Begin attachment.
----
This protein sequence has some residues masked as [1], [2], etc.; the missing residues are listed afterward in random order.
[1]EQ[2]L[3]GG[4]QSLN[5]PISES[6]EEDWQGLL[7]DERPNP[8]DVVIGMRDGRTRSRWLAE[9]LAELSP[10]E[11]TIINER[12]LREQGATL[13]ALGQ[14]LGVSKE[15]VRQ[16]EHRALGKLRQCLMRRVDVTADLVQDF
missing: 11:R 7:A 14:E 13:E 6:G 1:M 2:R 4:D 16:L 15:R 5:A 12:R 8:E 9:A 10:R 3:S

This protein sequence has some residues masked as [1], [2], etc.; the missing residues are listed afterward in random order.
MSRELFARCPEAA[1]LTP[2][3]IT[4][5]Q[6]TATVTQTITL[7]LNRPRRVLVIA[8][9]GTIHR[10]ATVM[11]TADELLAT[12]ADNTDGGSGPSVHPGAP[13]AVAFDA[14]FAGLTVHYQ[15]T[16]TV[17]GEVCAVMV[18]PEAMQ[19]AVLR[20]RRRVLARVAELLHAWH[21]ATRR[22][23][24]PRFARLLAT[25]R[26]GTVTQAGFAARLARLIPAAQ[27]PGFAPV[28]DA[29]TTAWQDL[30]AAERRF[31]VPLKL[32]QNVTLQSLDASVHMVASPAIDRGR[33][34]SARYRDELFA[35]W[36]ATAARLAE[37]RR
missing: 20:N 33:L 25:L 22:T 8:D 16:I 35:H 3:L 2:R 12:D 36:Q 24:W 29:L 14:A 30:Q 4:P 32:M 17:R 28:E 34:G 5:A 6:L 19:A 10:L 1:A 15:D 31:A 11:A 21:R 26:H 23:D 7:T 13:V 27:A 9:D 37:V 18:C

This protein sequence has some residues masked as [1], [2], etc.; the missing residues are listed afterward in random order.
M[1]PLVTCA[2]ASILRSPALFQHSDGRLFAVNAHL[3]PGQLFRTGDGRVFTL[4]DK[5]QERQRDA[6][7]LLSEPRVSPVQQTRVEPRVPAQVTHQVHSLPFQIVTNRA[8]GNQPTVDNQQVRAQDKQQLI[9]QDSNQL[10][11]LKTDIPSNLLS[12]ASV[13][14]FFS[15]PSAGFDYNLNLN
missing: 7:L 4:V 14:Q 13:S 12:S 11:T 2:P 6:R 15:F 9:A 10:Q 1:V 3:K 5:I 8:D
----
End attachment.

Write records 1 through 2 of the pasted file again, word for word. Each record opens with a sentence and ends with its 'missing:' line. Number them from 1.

This protein sequence has some residues masked as [1], [2], etc.; the missing residues are listed afterward in random order.
[1]EQ[2]L[3]GG[4]QSLN[5]PISES[6]EEDWQGLL[7]DERPNP[8]DVVIGMRDGRTRSRWLAE[9]LAELSP[10]E[11]TIINER[12]LREQGATL[13]ALGQ[14]LGVSKE[15]VRQ[16]EHRALGKLRQCLMRRVDVTADLVQDF
missing: 11:R 7:A 14:E 13:E 6:G 1:M 2:R 4:D 16:L 15:R 5:A 12:R 8:E 9:A 10:R 3:S

This protein sequence has some residues masked as [1], [2], etc.; the missing residues are listed afterward in random order.
MSRELFARCPEAA[1]LTP[2][3]IT[4][5]Q[6]TATVTQTITL[7]LNRPRRVLVIA[8][9]GTIHR[10]ATVM[11]TADELLAT[12]ADNTDGGSGPSVHPGAP[13]AVAFDA[14]FAGLTVHYQ[15]T[16]TV[17]GEVCAVMV[18]PEAMQ[19]AVLR[20]RRRVLARVAELLHAWH[21]ATRR[22][23][24]PRFARLLAT[25]R[26]GTVTQAGFAARLARLIPAAQ[27]PGFAPV[28]DA[29]TTAWQDL[30]AAERRF[31]VPLKL[32]QNVTLQSLDASVHMVASPAIDRGR[33][34]SARYRDELFA[35]W[36]ATAARLAE[37]RR
missing: 20:N 33:L 25:L 22:T 8:D 16:I 35:H 3:L 2:R 12:D 36:Q 24:W 29:L 14:A 30:Q 4:P 32:M 17:R 28:E 34:G 5:A 6:L 19:A 10:L 1:A 15:D 31:A 11:A 21:R 26:H 23:D 7:T 13:V 27:A 9:D 37:V 18:C